.analysis.reentrance: The simplest way to lock the code safely is to define which code runs inside or outside the lock. Calling from the outside to the inside implies a lock has to be claimed. Returning means the lock has to be released. Control flow from outside to outside and from inside to inside needs no locking action. To implement this a function defined on the external interface needs to claim the lock on entry and release it on exit. Our code currently uses some external functions with the lock already held. There are two ways to implement this:

  1. .recursive: Each external function claims a recursive lock.
    • simple;
    • have to worry about locking depth;
    • extra locking overhead on internal calls of external functions;
  2. .binary: Each external function claims a binary lock. Replace each internal call of an external function with a call to a newly defined internal one.
    • more code
    • slightly easier to reason about

.analysis.strategy: It seems that the .recursive strategy is the easiest to implement first, but could be evolved into a .binary strategy. (That evolution has now happened. tony 1999-08-31).

Fork safety

In order to support fork(), we need to solve the following problems:

.analysis.fork.lock: Any MPS lock might be held by another thread at the point where fork() is called. The lock would be protecting the integrity of some data structure. But in the child the thread holding the lock no longer exists, and so there is no way to restore the integrity.

.analysis.fork.threads: In the child process after a fork(), there is only one thread, which is a copy of the thread that called fork() in the parent process. All other threads no longer exist. But the MPS maintains references to these threads, via the ThreadStruct object` created by calls to mps_thread_reg(). If we try to communicate with these threads it will fail or crash.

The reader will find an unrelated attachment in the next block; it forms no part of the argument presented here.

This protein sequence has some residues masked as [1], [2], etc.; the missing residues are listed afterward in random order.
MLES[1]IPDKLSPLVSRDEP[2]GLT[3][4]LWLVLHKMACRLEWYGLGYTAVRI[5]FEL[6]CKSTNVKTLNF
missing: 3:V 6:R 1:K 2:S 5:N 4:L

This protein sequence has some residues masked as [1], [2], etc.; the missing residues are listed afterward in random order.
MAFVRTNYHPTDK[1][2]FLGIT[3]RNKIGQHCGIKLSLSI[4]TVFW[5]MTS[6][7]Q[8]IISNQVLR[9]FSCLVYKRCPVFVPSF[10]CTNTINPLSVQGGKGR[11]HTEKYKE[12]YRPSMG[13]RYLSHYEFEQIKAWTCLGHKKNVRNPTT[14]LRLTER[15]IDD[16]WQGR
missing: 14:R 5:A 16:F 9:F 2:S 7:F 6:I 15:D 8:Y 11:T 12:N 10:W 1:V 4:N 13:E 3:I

.analysis.fork.exc-thread: On macOS, the MPS handles protection faults using a dedicated thread. But in the child process after a fork(), this dedicated thread no longer exists. Also, the Mach port on which the dedicated thread receives its messages does not exist in the child either.

.analysis.fork.mach-port: On macOS, the MPS identifies threads via their Mach port numbers, which are stashed in the ThreadStruct and used to identify the current thread, for example in ThreadSuspend(). But in the child process after fork() the running thread has a different Mach port number than it did in the parent.


.sol.locks: Use MPS locks (design.mps.lock) to implement the locking.

.sol.arena: Each arena has a binary lock that protects the non-shared data for that arena. Functions in the public interface fall into the following categories:

  • .sol.arena.entry: Must be called with the arena lock not held (thus, these functions are not callable from format methods and other callbacks). Claims arena binary lock on entry, releases it on exit. The usual case. For example, mps_arena_park().
  • .sol.arena.recursive: May be called with the arena lock held (for example, from format methods and other callbacks). Claim arena lock recursively on entry, release it on exit. For example, mps_addr_fmt().
  • .sol.arena.lock-free: May be called at any time and does not claim or release any locks, because it is documented as being up to the client program to ensure thread safety (for example, mps_ld_add()).